Creating a health-literate surgical program

The UAB surgery department is working to improve surgical patient outcomes by "creating a more health-literate surgical program," Dr. Theiss said. "Our goal is not to modify a patient's health literacy, but modify the way that we interact and communicate with patients and provide them with health information."

They are creating this program in several ways, she said. They revised patient education and discharge materials to be more easily understandable and more visual. Also, through a patient engagement app, some patients receive helpful educational content and checklists throughout their surgical experience. With permission, the researchers are recording and studying patient-surgeon conversations during visits to find ways to teach providers how to better communicate with patients.

Furthermore, if patients do not understand the health information the surgeon has provided, they should communicate that to the provider, Dr. Theiss said. "But the burden should not be on the patient. As providers, we should interact with patients assuming they have limited health literacy. It's our responsibility to engage patients and make sure they understand what's being communicated to them."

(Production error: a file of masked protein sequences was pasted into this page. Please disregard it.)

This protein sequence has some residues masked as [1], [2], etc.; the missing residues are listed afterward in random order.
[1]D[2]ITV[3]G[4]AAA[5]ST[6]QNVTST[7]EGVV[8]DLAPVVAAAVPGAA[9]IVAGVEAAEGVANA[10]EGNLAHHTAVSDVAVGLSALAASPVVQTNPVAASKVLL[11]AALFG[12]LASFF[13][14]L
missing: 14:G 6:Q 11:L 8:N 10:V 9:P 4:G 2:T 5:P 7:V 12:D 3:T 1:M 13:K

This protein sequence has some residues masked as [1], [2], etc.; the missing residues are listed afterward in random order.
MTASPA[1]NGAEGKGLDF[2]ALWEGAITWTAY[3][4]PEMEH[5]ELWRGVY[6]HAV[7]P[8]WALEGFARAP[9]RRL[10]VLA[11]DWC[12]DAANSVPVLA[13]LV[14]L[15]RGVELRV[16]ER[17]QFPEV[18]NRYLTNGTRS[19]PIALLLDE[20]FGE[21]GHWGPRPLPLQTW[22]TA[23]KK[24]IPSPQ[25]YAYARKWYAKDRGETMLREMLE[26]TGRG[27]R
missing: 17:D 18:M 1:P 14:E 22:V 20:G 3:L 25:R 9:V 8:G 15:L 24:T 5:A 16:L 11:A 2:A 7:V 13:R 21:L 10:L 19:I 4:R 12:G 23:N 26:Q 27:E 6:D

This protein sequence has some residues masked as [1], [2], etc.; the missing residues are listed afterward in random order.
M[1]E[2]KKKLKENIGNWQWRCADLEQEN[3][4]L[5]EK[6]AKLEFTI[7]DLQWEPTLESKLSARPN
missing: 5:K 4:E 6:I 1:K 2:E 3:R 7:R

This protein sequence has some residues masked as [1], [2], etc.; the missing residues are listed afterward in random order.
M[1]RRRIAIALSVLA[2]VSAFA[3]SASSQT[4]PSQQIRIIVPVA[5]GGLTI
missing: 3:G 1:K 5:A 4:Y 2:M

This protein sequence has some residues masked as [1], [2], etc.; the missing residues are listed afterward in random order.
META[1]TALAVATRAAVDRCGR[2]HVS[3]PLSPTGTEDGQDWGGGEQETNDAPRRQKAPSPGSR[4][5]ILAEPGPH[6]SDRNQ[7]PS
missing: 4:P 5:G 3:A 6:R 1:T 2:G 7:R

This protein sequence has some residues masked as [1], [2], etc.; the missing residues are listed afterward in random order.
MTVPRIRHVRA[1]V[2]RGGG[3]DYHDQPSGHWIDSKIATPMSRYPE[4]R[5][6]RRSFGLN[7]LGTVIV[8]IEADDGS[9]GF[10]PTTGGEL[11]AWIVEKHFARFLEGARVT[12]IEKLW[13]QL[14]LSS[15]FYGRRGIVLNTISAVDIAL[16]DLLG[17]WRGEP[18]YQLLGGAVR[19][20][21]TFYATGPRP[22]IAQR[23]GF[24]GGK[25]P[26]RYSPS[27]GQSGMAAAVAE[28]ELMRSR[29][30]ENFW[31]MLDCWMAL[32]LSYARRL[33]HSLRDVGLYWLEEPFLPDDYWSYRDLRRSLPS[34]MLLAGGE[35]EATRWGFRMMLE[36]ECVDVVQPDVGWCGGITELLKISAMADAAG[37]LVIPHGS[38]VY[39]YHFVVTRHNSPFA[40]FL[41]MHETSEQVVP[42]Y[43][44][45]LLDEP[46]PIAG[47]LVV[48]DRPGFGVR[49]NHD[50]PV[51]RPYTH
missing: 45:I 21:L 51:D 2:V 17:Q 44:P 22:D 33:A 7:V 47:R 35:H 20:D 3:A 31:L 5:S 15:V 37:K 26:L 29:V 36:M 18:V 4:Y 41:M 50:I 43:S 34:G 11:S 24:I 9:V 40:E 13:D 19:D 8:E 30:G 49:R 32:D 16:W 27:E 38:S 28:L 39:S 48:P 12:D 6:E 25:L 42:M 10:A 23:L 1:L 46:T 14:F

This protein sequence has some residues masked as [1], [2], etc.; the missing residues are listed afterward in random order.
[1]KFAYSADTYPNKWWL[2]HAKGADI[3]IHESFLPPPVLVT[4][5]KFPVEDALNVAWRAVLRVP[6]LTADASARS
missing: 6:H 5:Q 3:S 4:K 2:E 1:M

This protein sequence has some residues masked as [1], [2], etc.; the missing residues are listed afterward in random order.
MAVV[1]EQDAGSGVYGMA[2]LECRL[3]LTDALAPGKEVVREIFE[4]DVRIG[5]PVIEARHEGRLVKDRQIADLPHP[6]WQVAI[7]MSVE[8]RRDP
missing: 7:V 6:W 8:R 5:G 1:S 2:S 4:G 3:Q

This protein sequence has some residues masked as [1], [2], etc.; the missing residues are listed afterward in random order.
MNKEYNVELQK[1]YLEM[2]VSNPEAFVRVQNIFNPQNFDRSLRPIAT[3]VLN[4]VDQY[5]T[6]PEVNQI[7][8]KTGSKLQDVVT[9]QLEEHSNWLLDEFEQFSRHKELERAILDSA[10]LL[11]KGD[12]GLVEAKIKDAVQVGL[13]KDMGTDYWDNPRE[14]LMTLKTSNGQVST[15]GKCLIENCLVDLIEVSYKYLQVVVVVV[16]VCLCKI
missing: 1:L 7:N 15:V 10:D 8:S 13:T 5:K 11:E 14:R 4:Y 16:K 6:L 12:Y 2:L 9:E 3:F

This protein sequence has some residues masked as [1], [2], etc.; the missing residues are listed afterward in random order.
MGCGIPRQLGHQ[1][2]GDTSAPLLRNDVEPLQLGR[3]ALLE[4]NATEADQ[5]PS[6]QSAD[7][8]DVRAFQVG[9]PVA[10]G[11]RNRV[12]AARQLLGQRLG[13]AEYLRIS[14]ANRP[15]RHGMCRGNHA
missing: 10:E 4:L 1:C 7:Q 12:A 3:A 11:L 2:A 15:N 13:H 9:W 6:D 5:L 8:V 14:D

Many health literacy toolkits are available, Dr. Chu said, and interventions can be as simple as a surgeon speaking more slowly and illustrating a surgical procedure by drawing it on a piece of paper.

"The beautiful thing about health literacy is that interventions can be done without a lot of money or new technologies," he said.
-end-
Other study authors are Tara Wood, MPH; Lauren Wood, MSPH; Isabel Marques, MD; Frank Gleason, MD; Samantha Baker, MD, MSHPEd; Drew Gunnells, MD; Karin Hardiman, MD, PhD, FACS; Jamie Cannon, MD, FACS; Melanie Morris, MD, FACS; and Greg Kennedy, MD, PhD, FACS.

"FACS" designates that a surgeon is a Fellow of the American College of Surgeons.

Citation: Low Health Literacy Is Associated with Higher Rates of Postoperative Infection. Abstract 344.840041 presented at: 2020 ACS Quality and Safety Conference VIRTUAL; August 21-24, 2020.

For this study Dr. Chu was supported, in part, by grants including an institutional K12 HS023009 (2017-2019) and NIH K23 MD013903 (2019-2022). Other authors have no disclosures related to this research.